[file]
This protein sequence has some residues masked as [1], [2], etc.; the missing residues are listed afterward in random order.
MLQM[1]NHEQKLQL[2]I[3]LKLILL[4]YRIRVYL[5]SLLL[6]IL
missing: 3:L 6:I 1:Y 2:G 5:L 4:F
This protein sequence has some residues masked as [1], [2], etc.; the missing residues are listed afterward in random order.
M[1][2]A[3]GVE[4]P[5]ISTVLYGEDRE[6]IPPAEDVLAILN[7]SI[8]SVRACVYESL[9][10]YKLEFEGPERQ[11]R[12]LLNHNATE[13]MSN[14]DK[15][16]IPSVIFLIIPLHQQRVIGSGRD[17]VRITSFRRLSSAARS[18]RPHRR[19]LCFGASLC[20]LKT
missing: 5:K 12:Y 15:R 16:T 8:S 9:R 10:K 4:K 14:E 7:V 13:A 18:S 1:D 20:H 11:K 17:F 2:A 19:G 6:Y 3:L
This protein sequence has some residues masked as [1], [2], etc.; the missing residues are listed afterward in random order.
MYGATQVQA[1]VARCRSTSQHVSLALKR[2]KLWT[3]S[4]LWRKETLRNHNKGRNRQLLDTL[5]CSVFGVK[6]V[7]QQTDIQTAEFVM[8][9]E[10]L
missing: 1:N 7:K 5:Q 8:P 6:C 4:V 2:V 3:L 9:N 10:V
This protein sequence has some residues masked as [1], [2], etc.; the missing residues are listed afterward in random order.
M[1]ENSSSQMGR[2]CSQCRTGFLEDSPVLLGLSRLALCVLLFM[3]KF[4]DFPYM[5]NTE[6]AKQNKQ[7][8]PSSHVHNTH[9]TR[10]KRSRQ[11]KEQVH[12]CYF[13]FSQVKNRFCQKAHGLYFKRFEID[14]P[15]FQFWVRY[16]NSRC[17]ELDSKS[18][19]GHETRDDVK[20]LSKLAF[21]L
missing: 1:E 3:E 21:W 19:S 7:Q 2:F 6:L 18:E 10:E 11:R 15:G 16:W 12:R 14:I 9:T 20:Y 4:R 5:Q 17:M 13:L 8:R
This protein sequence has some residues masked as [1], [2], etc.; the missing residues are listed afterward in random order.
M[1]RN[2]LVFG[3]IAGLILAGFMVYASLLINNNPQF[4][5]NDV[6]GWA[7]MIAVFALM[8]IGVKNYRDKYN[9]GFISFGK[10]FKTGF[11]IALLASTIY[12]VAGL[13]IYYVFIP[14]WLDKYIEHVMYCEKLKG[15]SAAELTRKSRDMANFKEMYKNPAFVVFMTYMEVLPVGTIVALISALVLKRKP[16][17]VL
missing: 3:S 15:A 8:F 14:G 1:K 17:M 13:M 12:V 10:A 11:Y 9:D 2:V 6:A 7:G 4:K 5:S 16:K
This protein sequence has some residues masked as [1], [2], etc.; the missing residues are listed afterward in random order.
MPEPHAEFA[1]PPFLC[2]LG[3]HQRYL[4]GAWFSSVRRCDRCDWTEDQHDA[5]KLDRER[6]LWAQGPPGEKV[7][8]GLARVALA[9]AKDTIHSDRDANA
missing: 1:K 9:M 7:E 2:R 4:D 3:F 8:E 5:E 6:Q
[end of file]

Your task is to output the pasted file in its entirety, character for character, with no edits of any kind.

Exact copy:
This protein sequence has some residues masked as [1], [2], etc.; the missing residues are listed afterward in random order.
MLQM[1]NHEQKLQL[2]I[3]LKLILL[4]YRIRVYL[5]SLLL[6]IL
missing: 3:L 6:I 1:Y 2:G 5:L 4:F
This protein sequence has some residues masked as [1], [2], etc.; the missing residues are listed afterward in random order.
M[1][2]A[3]GVE[4]P[5]ISTVLYGEDRE[6]IPPAEDVLAILN[7]SI[8]SVRACVYESL[9][10]YKLEFEGPERQ[11]R[12]LLNHNATE[13]MSN[14]DK[15][16]IPSVIFLIIPLHQQRVIGSGRD[17]VRITSFRRLSSAARS[18]RPHRR[19]LCFGASLC[20]LKT
missing: 5:K 12:Y 15:R 16:T 8:S 9:R 10:K 4:K 14:E 7:V 13:A 18:S 1:D 20:H 11:K 17:F 2:A 19:G 6:Y 3:L
This protein sequence has some residues masked as [1], [2], etc.; the missing residues are listed afterward in random order.
MYGATQVQA[1]VARCRSTSQHVSLALKR[2]KLWT[3]S[4]LWRKETLRNHNKGRNRQLLDTL[5]CSVFGVK[6]V[7]QQTDIQTAEFVM[8][9]E[10]L
missing: 1:N 7:K 5:Q 8:P 6:C 4:V 2:V 3:L 9:N 10:V
This protein sequence has some residues masked as [1], [2], etc.; the missing residues are listed afterward in random order.
M[1]ENSSSQMGR[2]CSQCRTGFLEDSPVLLGLSRLALCVLLFM[3]KF[4]DFPYM[5]NTE[6]AKQNKQ[7][8]PSSHVHNTH[9]TR[10]KRSRQ[11]KEQVH[12]CYF[13]FSQVKNRFCQKAHGLYFKRFEID[14]P[15]FQFWVRY[16]NSRC[17]ELDSKS[18][19]GHETRDDVK[20]LSKLAF[21]L
missing: 1:E 3:E 21:W 19:S 7:Q 2:F 6:L 18:E 10:E 11:R 15:G 16:W 12:R 14:I 9:T 20:Y 4:R 5:Q 17:M 13:L 8:R
This protein sequence has some residues masked as [1], [2], etc.; the missing residues are listed afterward in random order.
M[1]RN[2]LVFG[3]IAGLILAGFMVYASLLINNNPQF[4][5]NDV[6]GWA[7]MIAVFALM[8]IGVKNYRDKYN[9]GFISFGK[10]FKTGF[11]IALLASTIY[12]VAGL[13]IYYVFIP[14]WLDKYIEHVMYCEKLKG[15]SAAELTRKSRDMANFKEMYKNPAFVVFMTYMEVLPVGTIVALISALVLKRKP[16][17]VL
missing: 3:S 15:A 8:F 14:G 1:K 17:M 13:M 12:V 10:A 11:Y 9:D 2:V 6:A 7:G 4:K 5:S 16:K
This protein sequence has some residues masked as [1], [2], etc.; the missing residues are listed afterward in random order.
MPEPHAEFA[1]PPFLC[2]LG[3]HQRYL[4]GAWFSSVRRCDRCDWTEDQHDA[5]KLDRER[6]LWAQGPPGEKV[7][8]GLARVALA[9]AKDTIHSDRDANA
missing: 1:K 9:M 7:E 2:R 4:D 3:F 8:E 5:E 6:Q